Former Sierra Leonean President Ernest Bai Koroma risks prosecution following revelations of massive corruption and abuse of office under his watch.
The Government Transition Team report on the state of Sierra Leone’s economy calls for a commission of enquiry and possible prosecution of the perpetrators of abuse of office during Mr Koroma's 10-year reign.
The report accuses the former president of presiding over a tribal and regionally biased regime, which plundered the West African country under a ‘criminally masterminded’ scheme.
Awarding of fake and inflated contracts and the illegal sale of government assets, were identified as the hallmark of the Koroma regime.
Mr Koroma is also blamed for the failure of the economy as manifested in the huge debt he left and a failing local currency.
The Transition Team was constituted by President Julius Maada Bio, just two days after he was sworn into office following his landmark election victory last March against Mr Koroma’s All Peoples Congress (APC).
Mr Bio contested under the ticket of his then opposition Sierra Leone People’s Party (SLPP).
The 12-man committee head by Prof David Francis, who is now Chief Minister in the cabinet, was tasked with taking stock of the state of the country under the last regime.
The report was officially presented to President Bio last week, before being presented to the general public via a press conference hosted by the Chief Minister.
Prof Francis told reporters that their findings revealed an “astonishing level of fiscal indiscipline and rampant corruption” by the former administration which led to the near-collapse of the country’s economy.
The 124-page document alleges that in spite of its rhetoric of inclusive governance, Mr Koroma’s administration promoted a policy of tribalism and regionalism in appointments at State House, in government agencies and commissions, as well as diplomatic postings.
It said ethnically favoured appointments constituted roughly 71 per cent of all senior and middle-level positions and postings to foreign missions.
SLPP and APC have dominated politics in Sierra Leone since independence in 1961, but the latter has had the longest stay in power.
It last took charge in 2007 elections lost by the SLPP government after 11 years in office, characterised by war.
The Transition Team report says the APC-led government back then inherited a debt free solvent nation with millions of dollars in reserve. It added that in the subsequent five years, it received over $1.3 billion in external development assistance.
The ensuing boom in the mining sector and other economic activities increased the export value to an unprecedented $1.6 billion, it added.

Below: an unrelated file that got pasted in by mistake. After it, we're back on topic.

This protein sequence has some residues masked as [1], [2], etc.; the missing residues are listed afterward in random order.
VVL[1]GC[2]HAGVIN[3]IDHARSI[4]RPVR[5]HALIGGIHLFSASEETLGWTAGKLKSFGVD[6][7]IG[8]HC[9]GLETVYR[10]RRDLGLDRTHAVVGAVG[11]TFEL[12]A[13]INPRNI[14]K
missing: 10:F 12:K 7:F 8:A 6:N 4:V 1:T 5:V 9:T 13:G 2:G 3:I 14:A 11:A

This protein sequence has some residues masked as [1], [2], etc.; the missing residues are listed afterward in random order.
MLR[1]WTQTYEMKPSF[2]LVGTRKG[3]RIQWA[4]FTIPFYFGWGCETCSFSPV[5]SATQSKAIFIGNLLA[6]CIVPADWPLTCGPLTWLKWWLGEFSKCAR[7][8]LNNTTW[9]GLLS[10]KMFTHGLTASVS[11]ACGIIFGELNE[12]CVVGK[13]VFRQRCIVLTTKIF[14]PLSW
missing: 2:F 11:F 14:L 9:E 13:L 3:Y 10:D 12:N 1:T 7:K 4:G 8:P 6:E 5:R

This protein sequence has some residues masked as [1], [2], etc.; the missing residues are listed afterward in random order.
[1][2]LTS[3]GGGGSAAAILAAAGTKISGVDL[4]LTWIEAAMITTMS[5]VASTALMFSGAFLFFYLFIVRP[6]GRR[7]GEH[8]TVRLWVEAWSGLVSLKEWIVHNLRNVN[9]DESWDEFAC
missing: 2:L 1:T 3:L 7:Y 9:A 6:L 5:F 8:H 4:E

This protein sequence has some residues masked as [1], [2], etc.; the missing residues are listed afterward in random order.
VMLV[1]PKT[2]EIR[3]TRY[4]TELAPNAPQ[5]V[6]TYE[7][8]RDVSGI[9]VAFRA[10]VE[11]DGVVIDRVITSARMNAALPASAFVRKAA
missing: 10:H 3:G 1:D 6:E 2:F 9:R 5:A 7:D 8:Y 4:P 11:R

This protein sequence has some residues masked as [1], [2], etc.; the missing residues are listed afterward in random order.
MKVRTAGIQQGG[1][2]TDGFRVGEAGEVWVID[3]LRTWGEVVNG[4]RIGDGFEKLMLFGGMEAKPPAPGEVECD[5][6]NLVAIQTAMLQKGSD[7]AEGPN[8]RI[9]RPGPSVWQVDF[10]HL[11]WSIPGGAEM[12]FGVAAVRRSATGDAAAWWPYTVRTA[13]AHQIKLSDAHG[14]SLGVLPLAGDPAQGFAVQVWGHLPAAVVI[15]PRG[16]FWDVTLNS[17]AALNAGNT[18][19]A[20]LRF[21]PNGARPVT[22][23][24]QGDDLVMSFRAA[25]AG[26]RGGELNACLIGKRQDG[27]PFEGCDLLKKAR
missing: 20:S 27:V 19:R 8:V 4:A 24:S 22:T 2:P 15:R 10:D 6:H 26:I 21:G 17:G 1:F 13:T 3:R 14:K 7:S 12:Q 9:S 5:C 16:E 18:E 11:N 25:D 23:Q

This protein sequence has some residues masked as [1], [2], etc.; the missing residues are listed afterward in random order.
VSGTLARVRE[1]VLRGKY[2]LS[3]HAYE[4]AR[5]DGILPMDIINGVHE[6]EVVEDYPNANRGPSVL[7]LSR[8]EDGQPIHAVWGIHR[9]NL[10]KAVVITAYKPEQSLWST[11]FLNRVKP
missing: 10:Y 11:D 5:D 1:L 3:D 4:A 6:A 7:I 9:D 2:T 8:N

According to the report, the Koroma administration went on a spending spree instead of embarking on programmes that would better the lives of the masses.
Style of governance
Consequently, it went on, the economy was left burdened with external debt amounting to $1.6 billion, domestic debt amounting to Le 4.99 trillion or $658 million, and an exploded payroll.
The report authors also blamed the style of governance of Mr Koroma for the fall of the national currency which was trading at Le.7600 to a dollar when power changed hands. It said servicing those debts alone amounted to $262 million per year.
The former government also rendered ineffective the fight against graft by the politicising the Anti-Corruption Commission (ACC).
They facilitated inappropriate acquisition of state’s assets and properties by relatives and close friends of Mr Koroma. And government contracts were inflated and inappropriately awarded to such relatives and friends, it said.
“This unacceptable practice exacerbated poverty and illiteracy and helped erode confidence in the integrity of Government,” it states.
The report proffered a series of recommendations, notably an immediate special audit of all government ministries, departments and agencies (MDAs) to establish how public assets and funds were utilised by the former government.
It also recommends the immediate institution of a Judge-led Special Commission of Inquiry with a limited timeframe and mandate to recover all stolen or inappropriately converted state funds and other assets, including buildings, land and the hundreds of vehicles still unaccounted for (presumably stolen by officials of the APC government).
“The Commission should recommend for prosecution former APC officials whose corrupt conduct is found to be particularly egregious. The Commission should also seek an explanation from former officials, under Section 26 of the Anti-Corruption act dealing with “unexplained wealth”, if it determines them to have accumulated such wealth during their time in public office,” it adds.
Some of the former officials named in the report were already out of the country. And the report authors have also recommended that all those in the country currently should require clearance from the Justice ministry before traveling out.
APC immediately issued a statement condemning the report as witch hunt and it said it had instituted a committee to study it properly and would give an appropriate response later.